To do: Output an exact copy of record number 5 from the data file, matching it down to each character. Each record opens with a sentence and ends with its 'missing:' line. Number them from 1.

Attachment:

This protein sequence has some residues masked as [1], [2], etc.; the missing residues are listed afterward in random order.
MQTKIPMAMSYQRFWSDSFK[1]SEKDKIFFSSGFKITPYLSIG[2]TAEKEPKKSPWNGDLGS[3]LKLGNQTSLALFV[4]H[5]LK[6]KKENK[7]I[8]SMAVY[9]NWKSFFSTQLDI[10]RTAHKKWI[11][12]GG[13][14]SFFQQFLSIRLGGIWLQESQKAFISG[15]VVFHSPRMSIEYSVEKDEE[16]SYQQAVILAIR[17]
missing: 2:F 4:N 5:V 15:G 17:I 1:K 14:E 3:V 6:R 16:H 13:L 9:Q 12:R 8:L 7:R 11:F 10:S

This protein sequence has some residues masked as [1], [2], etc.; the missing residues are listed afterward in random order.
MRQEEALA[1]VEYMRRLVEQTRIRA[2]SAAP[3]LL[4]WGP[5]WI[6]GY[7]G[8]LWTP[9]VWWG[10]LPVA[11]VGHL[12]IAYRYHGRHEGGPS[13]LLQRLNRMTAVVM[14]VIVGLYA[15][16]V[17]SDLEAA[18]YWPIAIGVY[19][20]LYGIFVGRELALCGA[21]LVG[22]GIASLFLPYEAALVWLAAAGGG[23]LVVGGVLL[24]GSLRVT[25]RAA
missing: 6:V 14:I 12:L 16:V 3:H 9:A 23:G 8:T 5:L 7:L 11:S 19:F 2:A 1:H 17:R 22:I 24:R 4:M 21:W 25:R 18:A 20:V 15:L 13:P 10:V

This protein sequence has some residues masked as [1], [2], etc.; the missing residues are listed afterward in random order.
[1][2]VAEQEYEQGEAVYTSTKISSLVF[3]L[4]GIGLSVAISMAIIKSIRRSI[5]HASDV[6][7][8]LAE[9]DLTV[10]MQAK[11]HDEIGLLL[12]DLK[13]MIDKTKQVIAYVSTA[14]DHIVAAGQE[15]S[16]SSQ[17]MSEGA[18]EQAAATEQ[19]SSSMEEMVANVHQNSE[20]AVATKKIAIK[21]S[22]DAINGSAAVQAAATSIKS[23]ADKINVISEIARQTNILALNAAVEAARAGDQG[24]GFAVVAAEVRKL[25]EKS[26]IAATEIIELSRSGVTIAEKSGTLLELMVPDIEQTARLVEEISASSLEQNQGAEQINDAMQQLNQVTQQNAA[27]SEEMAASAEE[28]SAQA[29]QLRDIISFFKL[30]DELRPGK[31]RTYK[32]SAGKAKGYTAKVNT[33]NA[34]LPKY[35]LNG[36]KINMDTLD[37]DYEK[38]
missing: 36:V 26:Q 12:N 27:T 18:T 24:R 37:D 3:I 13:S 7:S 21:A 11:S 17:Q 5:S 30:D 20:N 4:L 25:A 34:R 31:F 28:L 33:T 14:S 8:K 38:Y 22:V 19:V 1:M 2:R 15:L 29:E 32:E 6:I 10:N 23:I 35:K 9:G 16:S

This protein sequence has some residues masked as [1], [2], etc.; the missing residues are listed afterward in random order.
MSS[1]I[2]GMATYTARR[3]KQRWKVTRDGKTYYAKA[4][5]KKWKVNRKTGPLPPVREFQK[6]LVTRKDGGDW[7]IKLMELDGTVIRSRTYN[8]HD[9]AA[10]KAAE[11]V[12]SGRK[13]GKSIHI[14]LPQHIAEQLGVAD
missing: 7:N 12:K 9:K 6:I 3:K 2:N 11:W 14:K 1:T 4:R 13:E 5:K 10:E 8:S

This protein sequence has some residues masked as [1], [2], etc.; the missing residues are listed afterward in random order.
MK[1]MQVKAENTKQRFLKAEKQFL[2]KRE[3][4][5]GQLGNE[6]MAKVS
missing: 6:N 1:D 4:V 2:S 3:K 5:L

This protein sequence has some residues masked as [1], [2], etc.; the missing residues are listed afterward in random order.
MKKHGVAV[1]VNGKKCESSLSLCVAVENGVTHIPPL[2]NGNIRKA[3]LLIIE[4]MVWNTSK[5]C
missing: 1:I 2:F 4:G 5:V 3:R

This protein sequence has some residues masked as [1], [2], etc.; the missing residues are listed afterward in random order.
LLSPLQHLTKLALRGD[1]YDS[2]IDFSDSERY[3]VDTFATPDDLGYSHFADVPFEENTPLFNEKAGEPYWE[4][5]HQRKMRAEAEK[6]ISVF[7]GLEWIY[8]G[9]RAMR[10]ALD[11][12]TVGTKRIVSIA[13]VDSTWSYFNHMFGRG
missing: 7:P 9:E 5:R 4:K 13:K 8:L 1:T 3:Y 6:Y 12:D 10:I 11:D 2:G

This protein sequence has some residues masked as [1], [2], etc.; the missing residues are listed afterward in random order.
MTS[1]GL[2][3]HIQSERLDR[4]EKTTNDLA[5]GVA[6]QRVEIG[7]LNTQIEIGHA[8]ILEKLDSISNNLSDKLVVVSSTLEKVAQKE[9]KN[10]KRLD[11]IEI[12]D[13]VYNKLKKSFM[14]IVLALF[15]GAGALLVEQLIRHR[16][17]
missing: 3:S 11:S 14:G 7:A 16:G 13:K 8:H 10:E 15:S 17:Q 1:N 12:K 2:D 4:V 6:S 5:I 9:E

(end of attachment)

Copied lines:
This protein sequence has some residues masked as [1], [2], etc.; the missing residues are listed afterward in random order.
MK[1]MQVKAENTKQRFLKAEKQFL[2]KRE[3][4][5]GQLGNE[6]MAKVS
missing: 6:N 1:D 4:V 2:S 3:K 5:L